Tinkerbell debuted at Third Level at this show. You’ll see some blunders, but even with those in the test, she scored a 65.455% and won the class. Just think what her scores will be as the training continues and she becomes more solid. Please disregard the added entertainment in the filming. I was disappointed to see there wasn’t a professional videographer at the show. So, a dear friend borrowed a tablet, which she didn’t know how to operate, in order to capture my rides.
Tinkerbell showing Second Level, Test 3, resulting in a second place with a score of 67%
This talented youngster is GREAT minded. Cisco can have a week off, saddle up and ride right off. He currently stands 14.1, but is still growing. Professionally started and has 60 days under saddle. He is 1/2 Arab and 1/2 Cob, registered and has lifetime nominations in the Arab registry.
Tinkerbell and I were among several pairs selected to be Demo riders for the fall symposium. What a privilege to ride with Janet Foy and Debbie McDonald! It was a wonderful learning opportunity. In addition to that, it was great to listen to their opinions on what a lovely dressage prospect Tinkerbell is. Enjoy the videos as you learn what to look for when you search for a dressage prospect.
September always brings the Oregon Dressage Society State Championships. This year I had the privilege to compete Tinkerbell, a 6 year old Oldenburg mare, belonging to Catherine Ulrey of Salem OR, at First Level.
A Grand Entrance
On Friday, we showed Second Level Test 2, Tinkerbell’s 3rd time of competing at Second Level. The overall test went well, with us falling apart at one point, earning just a 4 when she lost her lead in the counter canter. She still received a score of 68.077%.
Then the Championship Classes were on Saturday and Sunday. We competed for a First Level Title in the Open Division. Saturday we rode First Level Test 2 and scored 65.938% Sunday we rode First Level Test 3 and scored a 69.118%. For the championship is averaged between both tests. We ended up 9th overall.
June 2015 brought yet another show for Tinkerbell. This time we stepped up the expectations and debuted at Second Level. Of course when one signs up for a show, you have no control of how the secretary will schedule the classes. Guess what? The first test of the show was a Second Level Test 1. We pulled off a 65% and were second in the class!
The second test of the day was First 3. Tinkerbell earned a 69% and first place.
On Sunday, we rode Second Level Test 1 again and earned a 67% and First 3, earning a 73%, winning both of the classes! I was so proud of her! She also earned the High Point Oldenburg award for both days of the show!
Tinkerbell Performing Medium Trot at Tulelake
Tinkerbell’s well earned awards
I ordered new business cards this year. I was coaxed into changing up the design of my previous cards. I think it was a good decision to make.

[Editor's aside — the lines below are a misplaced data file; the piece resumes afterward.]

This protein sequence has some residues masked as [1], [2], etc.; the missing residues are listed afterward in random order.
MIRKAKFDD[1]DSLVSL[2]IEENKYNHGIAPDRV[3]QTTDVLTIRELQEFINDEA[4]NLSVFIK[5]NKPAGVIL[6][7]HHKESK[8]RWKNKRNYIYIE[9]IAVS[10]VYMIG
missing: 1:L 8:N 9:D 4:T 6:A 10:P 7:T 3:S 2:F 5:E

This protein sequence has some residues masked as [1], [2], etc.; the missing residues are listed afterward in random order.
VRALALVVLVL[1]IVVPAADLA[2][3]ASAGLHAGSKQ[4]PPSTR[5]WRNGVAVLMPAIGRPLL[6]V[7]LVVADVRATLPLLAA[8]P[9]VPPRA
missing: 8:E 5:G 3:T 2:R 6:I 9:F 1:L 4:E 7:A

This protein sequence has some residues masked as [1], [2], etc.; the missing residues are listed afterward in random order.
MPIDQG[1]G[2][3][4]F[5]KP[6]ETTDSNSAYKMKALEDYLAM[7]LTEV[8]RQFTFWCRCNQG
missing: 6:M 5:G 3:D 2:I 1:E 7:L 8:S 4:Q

The Front of New Cards
The Back of the New Cards
Tinkerbell made her 2015 show debut at the Central Dressage Classic I & II in Powell Butte, OR on June 13th and 14th.
Tinkerbell on a walk with her owner, Catherine Ulrey of Salem, Oregon
She showed First Level Test Two and Three on both Saturday and Sunday. Here are the scores: Saturday First-2 62%, First-3 70% and Sunday First-2 64%, First-3 70%. Notice a pattern? Tinkerbell seemed to need the first test of the day as warmup and then she showed relaxed and lovely in the second test of the day!
Off Tinkerbell’s back in the warm-up
She came home with one First Place and Three Seconds! Pretty proud of this young, green mare!
I’ve desired to ride like Stephen Peters or Edward Gal, but now my goal is ride and look like Charlotte Dujardin. What incredible harmony between she and her horse!
Charlotte hosted her first symposium in the US in March 2014. I didn’t get to attend, but the following bullet points were taken down by someone who did! I’m paying full attention, Susan Peacock!
- Dressage is about the development of the horse.
- The job of the rider is to get the horse equal in both reins.
- Bad transitions at home make for bad transitions at shows.
- Work without the whip, when you can.
- The first impression is the halt, so there is no excuse not to practice it. Halt square for everything, even when you dismount at end of ride.
- Keep our leg on- it’s tough, but you need to get the control.
- Passage work done is rising trot helps the stuck horse go forward.
- In piaffe, always be in control of the steps-number and how forward your horse is going.
- Remember to have a forward-thinking hand.
- The discipline you have as a dressage rider is related to what scores you want to receive.
- Your horse has to be in front of your leg.
I recently read an article in which the author interviewed Robert Dover. Dover is a 1996 Bronze medal winner in Dressage. This statement stuck out to me: “art (of dressage) ends where violence begins”.
Horses are such incredible athletes and do amazing things for humans. If each discipline would embrace this statement, so many horses would be happier in their jobs. Watching harmony between a horse and it’s rider is a beautiful picture, no matter what the discipline.